News Update on teaching practice : Feb 2022

Teaching Practice: A Cross-Professional Perspective

Background/Context
This study investigates how people are prepared for professional practice in the clergy, teaching, and clinical psychology. The work is located within research on professional education, and research on the teaching and learning of practice.

Purpose/Objective/Research Question/Focus of Study
The purpose of the study is to develop a framework to describe and analyze the teaching of practice in professional education programs, specifically preparation for relational practices.

Setting
The research took place in eight professional education programs located in seminaries, schools of professional psychology, and universities across the country.

Population/Participants/Subjects
Our research participants include faculty members, students, and administrators at each of these eight programs.

Research Design
This research is a comparative case study of professional education across three different professions—the clergy, clinical psychology, and teaching. Our data include qualitative case studies of eight preparation programs: two teacher education programs, three seminaries, and three clinical psychology programs.

Data Collection and Analysis
For each institution, we conducted site visits that included interviews with administrators, faculty, and staff; observations of multiple classes and field-work; and focus groups with students who were either at the midpoint or at the end of their programs.

Conclusions/Recommendations
We have identified three key concepts for understanding the pedagogies of practice in professional education: representations, decomposition, and approximations of practice. Representations of practice comprise the different ways that practice is represented in professional education and what these various representations make visible to novices. Decomposition of practice involves breaking down practice into its constituent parts for the purposes of teaching and learning. Approximations of practice refer to opportunities to engage in practices that are more or less proximal to the practices of a profession. In this article, we define and provide examples of the representation, decomposition, and approximation of practice from our study of professional education in the clergy, clinical psychology, and teaching. We conclude that, in the program we studied, prospective teachers have fewer opportunities to engage in approximations that focus on contingent, interactive practice than do novices in the other two professions we studied.[1]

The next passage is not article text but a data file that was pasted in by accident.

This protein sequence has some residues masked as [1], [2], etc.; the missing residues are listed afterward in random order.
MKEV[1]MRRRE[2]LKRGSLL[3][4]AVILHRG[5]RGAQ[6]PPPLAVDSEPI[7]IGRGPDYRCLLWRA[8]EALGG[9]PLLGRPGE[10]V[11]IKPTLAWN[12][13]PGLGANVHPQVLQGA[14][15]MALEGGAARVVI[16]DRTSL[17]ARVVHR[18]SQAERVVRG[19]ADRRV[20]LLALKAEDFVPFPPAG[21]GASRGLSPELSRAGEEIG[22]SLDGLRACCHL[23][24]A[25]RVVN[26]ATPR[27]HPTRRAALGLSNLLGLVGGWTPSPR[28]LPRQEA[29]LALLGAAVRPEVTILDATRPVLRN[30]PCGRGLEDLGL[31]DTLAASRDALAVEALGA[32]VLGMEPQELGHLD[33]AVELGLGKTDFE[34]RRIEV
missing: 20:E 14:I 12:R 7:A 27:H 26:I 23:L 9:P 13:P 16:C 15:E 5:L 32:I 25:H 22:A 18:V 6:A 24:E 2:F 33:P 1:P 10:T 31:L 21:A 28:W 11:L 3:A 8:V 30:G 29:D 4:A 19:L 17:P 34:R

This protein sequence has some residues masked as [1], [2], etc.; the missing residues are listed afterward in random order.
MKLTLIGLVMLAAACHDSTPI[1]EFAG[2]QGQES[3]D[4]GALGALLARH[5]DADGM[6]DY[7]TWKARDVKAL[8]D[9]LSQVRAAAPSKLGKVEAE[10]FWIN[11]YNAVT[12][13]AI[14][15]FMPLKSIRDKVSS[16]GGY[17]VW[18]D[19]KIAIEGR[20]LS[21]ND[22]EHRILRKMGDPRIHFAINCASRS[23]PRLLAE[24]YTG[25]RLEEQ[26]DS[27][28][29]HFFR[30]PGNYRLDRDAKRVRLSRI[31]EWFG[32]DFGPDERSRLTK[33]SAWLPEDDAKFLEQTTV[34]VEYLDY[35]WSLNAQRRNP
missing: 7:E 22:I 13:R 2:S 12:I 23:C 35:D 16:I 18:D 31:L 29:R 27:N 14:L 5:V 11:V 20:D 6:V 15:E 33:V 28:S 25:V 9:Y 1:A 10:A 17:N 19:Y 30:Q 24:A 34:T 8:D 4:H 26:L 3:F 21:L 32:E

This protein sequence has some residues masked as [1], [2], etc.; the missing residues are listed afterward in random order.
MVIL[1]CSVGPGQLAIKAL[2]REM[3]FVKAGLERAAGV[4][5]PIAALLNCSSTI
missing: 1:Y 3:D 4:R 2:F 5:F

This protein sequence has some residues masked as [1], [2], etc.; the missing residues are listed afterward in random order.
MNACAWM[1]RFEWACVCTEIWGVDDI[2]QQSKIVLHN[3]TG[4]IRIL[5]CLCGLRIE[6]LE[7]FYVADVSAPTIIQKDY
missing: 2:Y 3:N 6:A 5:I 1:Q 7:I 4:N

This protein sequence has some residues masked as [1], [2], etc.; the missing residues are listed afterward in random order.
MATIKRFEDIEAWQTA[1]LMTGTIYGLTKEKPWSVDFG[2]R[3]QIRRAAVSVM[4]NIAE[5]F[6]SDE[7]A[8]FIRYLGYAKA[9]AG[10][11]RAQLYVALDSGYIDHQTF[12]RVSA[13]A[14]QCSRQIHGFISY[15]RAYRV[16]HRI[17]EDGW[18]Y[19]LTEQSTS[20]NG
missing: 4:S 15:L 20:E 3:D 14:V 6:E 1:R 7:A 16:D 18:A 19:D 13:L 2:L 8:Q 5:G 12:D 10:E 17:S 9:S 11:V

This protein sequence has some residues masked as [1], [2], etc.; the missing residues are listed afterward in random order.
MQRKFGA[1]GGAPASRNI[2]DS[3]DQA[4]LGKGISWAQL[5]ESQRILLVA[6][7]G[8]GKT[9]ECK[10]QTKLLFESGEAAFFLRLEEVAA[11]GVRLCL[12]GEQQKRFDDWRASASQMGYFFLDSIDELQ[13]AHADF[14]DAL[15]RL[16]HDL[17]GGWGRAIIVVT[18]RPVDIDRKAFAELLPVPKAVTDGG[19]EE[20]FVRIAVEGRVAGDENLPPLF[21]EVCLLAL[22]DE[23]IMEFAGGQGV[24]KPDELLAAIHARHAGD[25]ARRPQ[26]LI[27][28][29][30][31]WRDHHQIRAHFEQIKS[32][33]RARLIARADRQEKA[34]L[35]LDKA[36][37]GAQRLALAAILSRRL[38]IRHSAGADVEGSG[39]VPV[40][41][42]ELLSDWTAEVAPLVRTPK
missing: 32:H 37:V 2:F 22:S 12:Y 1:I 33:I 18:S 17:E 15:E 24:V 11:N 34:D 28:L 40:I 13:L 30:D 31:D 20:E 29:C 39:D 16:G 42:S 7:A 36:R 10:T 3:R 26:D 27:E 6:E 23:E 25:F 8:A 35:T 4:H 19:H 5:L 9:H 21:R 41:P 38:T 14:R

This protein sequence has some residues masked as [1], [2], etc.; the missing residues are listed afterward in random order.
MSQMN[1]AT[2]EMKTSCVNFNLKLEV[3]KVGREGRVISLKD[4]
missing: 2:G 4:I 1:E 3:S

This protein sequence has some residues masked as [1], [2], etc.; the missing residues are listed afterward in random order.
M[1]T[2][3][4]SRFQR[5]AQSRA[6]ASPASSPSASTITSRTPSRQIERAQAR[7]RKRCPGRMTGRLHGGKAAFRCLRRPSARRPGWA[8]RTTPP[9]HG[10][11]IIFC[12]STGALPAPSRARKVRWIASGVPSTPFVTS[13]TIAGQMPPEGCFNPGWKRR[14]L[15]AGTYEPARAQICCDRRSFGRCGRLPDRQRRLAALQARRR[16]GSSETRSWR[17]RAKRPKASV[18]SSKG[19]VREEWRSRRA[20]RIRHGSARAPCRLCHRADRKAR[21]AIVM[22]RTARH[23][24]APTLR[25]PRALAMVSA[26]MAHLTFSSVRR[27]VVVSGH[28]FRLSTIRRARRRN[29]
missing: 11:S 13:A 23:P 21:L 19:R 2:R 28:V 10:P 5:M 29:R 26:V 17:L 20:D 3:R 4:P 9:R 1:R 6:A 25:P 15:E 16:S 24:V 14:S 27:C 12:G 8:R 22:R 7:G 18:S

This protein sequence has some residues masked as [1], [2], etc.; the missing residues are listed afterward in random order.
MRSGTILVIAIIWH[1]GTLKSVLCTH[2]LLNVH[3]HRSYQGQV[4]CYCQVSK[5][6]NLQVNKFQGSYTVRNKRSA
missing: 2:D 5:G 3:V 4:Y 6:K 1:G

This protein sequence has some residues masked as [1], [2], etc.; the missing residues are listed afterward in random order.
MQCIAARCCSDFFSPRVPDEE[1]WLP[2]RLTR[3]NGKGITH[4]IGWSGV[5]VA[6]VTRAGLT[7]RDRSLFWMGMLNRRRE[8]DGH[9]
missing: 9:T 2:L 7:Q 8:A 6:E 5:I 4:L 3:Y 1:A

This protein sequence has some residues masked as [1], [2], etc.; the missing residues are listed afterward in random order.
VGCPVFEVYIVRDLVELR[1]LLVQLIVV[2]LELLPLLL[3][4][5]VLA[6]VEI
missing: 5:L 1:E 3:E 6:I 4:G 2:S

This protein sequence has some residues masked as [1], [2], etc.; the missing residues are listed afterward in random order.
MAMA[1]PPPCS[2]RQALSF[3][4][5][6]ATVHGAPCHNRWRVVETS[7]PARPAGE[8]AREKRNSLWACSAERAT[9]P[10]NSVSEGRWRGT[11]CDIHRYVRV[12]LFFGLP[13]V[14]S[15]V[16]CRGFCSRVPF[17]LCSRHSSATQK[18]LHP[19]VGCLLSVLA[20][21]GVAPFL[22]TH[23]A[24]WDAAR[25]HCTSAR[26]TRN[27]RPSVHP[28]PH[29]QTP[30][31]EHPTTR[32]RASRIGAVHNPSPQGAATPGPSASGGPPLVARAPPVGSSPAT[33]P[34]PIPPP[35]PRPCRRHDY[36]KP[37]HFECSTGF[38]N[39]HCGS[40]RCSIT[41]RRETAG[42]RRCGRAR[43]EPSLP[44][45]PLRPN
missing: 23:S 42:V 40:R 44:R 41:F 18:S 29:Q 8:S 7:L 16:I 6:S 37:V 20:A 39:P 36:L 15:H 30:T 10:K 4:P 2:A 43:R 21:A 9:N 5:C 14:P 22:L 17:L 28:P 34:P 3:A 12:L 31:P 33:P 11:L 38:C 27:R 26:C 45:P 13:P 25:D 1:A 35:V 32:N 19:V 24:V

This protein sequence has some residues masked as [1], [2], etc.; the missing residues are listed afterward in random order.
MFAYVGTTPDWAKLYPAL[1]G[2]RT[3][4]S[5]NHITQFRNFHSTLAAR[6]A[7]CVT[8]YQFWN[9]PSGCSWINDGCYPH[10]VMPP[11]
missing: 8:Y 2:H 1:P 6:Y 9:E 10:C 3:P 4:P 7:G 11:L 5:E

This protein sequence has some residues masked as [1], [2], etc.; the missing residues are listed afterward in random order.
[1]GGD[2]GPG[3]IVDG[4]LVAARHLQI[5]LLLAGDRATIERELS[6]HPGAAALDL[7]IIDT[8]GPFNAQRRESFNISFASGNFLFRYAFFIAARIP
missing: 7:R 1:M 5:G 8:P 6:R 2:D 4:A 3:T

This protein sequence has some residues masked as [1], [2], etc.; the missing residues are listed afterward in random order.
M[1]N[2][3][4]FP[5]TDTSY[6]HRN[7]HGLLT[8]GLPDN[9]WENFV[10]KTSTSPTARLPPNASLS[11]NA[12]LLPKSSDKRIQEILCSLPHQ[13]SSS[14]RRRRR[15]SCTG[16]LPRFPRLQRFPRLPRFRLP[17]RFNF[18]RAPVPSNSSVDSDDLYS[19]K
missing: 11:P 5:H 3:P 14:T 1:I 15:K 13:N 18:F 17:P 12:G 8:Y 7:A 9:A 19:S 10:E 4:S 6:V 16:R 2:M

Significant and Worthwhile Change in Teaching Practice

This paper addresses two questions: What is involved in bringing about significant and worthwhile change in teaching practices? How can or should research aid in this process? In order to do so, two related literatures will be explored—teacher change and learning to teach. These literatures will be used to develop a third perspective, which will be grounded in examples from a teacher change research project which is funded by the Office of Educational Research and Improvement (OERI), U.S. Department of Education. This perspective suggests that empirical premises derived from research (Fenstermacher, 1986) be considered as warranted practice, which, in combination with teachers’s practical knowledge, become the content of reflective teacher change. It also suggests that practice should be viewed as activity embedded in theory. The paper concludes with suggestions for ways of approaching the introduction of research into teachers’ ways of thinking.[2]